A New Era Ahead?

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We in New York have just emerged from a wasteland in criminal justice policy making. If you measure it in terms of time, rather than geography, the wasteland lasted 2 ½ decades and covered the combined 6 terms of the Cuomo and Pataki administrations. The measures that lent an especially harsh and punitive character to the prison-related policies of this period include:

  • An enormous expansion in the use of prisons themselves. From 1817 to 1981, a stretch of 164 years, New York opened 33 prisons. From 1982 to 2000, a span of 18 years, the state opened 38 prisons.
  • An increase of over 70% in the number of incarcerated individuals with mental illness since 1991. In 1980, the state opened a 206-bed facility for incarcerated individuals with severe mental illness and has not expanded it since then, despite a tripling of New York’s prison population.
  • The reinstatement of the death penalty.
  • The elimination of government funding for college programs in prison.
  • A sharp increase in disciplinary housing. During the late 1990’s the state added 3300 double-celled punitive segregation beds at a construction cost alone of $238 million.
  • A stiffening in parole release practices. From 1992 to 2004, the release rate dropped from 62% to 38%.
  • The refusal to enact any meaningful changes to the notorious Rockefeller Drug Laws, even though—according to all polls taken and the common wisdom in Albany—the political climate has shifted in favor of real reform.
  • Cutting back on the use of work release, which went from having nearly 28,000 participants in 1994 to having a little more than 5,000 in 2003.
  • Establishing exorbitant phone rates for the mostly poor families who receive collect calls from incarcerated individuals, charging them 630% more than the average user.

The new governor has thankfully addressed this last issue by decreeing a substantial reduction in the old phone rates. Also, his proposed 2008 budget includes additional funds for treatment programs for incarcerated individuals with mental illness and for alternatives to detention for youth. These measures are positive developments in themselves and, possibly, portents of more constructive changes to come. Also encouraging are Mr. Spitzer’s appointments to key criminal justice positions. Brian Fischer, the state’s new prison commissioner, and Denise O’Donnell, the new head of the Division of Criminal Justice Services, for example, are enlightened public officials who seem interested in having collaborative, rather than antagonistic, relationships with outside advocates and service providers.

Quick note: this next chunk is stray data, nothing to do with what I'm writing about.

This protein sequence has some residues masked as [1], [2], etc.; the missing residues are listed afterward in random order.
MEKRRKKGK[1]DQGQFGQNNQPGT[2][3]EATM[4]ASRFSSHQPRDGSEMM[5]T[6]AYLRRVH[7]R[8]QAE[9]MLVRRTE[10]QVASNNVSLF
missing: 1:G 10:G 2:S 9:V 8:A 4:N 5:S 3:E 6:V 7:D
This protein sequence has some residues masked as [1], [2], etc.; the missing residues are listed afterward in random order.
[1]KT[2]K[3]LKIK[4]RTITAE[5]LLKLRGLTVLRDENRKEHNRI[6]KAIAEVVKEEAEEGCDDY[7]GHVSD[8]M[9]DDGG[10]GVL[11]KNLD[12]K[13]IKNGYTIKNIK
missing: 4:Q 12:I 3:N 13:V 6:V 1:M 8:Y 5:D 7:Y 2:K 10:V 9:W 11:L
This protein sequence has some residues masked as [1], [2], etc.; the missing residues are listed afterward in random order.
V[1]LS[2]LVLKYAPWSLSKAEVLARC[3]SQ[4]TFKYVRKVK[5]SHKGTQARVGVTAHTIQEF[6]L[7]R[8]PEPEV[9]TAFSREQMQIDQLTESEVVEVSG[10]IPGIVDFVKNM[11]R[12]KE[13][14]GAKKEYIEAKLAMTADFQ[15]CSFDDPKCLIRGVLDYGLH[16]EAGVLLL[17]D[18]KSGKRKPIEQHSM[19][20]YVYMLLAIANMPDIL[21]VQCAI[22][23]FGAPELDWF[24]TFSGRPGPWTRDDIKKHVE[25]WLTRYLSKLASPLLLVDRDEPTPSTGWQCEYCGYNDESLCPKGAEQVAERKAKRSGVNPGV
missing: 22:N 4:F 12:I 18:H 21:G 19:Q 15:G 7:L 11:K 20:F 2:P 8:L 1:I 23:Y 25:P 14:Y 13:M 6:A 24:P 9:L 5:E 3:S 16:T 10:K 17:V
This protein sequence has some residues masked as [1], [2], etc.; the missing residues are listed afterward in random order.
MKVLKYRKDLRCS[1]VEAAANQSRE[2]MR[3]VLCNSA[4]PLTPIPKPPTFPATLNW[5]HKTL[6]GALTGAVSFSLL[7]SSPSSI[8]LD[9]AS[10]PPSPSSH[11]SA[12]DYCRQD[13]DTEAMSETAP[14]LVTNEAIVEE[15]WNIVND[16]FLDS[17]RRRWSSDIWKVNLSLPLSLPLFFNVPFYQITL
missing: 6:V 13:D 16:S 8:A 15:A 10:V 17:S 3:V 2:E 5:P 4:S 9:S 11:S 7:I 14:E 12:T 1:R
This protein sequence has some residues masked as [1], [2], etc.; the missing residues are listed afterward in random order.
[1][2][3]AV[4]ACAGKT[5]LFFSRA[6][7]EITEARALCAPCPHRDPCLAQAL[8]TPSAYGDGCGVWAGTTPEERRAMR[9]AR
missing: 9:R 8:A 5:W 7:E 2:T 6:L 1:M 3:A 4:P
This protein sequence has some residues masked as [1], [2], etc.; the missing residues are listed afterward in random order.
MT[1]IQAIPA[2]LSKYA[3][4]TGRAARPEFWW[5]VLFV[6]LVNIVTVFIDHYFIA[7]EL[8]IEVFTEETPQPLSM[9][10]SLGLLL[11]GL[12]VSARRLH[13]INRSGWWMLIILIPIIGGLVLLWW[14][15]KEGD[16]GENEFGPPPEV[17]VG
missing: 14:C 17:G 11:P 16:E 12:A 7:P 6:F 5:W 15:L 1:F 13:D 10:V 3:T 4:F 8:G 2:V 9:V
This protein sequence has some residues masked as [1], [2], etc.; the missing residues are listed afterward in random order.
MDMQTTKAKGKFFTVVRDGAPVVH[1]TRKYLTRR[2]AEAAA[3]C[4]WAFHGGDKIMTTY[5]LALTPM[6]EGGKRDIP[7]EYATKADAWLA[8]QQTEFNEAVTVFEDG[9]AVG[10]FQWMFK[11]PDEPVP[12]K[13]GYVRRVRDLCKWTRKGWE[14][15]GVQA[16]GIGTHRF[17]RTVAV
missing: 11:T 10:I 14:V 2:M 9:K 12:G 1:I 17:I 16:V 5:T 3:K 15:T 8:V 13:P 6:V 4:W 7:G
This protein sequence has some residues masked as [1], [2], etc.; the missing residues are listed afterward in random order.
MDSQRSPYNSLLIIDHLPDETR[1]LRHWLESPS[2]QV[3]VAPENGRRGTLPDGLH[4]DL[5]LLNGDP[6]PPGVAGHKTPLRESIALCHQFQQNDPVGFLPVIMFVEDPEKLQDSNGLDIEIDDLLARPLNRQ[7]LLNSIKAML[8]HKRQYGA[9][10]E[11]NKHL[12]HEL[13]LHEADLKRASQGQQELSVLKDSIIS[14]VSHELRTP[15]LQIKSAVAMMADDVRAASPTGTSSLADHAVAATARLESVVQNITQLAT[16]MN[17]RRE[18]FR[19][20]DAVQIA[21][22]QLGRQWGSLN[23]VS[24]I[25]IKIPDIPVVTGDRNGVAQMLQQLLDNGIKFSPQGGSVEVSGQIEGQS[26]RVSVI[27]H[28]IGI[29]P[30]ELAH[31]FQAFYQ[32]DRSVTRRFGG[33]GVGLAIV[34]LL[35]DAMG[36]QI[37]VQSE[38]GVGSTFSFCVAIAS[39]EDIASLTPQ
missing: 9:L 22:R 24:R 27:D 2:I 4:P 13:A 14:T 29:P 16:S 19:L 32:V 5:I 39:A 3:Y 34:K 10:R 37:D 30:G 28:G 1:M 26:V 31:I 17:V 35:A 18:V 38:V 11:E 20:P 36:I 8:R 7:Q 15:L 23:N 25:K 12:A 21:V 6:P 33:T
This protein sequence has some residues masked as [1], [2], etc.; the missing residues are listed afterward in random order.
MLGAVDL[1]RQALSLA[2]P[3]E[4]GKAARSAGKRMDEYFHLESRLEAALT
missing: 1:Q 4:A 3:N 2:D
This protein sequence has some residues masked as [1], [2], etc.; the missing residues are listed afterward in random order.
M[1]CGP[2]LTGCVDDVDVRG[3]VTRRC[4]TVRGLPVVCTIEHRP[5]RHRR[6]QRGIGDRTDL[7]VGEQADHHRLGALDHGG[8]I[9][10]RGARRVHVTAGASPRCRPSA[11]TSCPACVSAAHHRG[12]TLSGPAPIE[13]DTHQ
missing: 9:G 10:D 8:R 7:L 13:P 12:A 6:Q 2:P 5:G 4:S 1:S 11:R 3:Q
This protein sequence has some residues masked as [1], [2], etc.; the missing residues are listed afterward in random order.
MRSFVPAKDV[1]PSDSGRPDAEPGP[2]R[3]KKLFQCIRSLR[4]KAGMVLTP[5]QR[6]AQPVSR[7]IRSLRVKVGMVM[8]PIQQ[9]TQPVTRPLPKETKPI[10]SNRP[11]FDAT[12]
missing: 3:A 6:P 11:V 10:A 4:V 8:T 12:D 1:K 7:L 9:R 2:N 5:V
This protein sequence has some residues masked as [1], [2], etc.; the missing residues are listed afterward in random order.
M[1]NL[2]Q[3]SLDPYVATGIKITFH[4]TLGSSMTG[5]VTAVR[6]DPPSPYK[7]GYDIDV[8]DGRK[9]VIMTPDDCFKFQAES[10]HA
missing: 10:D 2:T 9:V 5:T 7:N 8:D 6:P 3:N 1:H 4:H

Even with these good omens in place, however, we should not and cannot slip into a complacent posture about the future. The Spitzer administration has not yet submitted proposals, or even tipped its hand on where it stands, regarding such critical issues as the Rockefeller Drug Laws, higher education in the prisons, confining people with mental illness in punitive segregation, or fair and sensible parole release practices. As we say elsewhere in these pages, we criminal justice reformers cannot rely solely on the state’s leaders, new or old, to create the change needed. We must press forward with our time-honored endeavors—organizing, outreach, public education—that maintain the spotlight on our concerns and keep the heat on policymakers to address them. Stay tuned for our future reports which will update you on the response of Mr. Spitzer and his circle of advisors to our activities, and whether we continue to wander in the wasteland or our hopes for a new era are justified. Given the signs so far and our confidence in our own work, we are betting on the more optimistic outcome.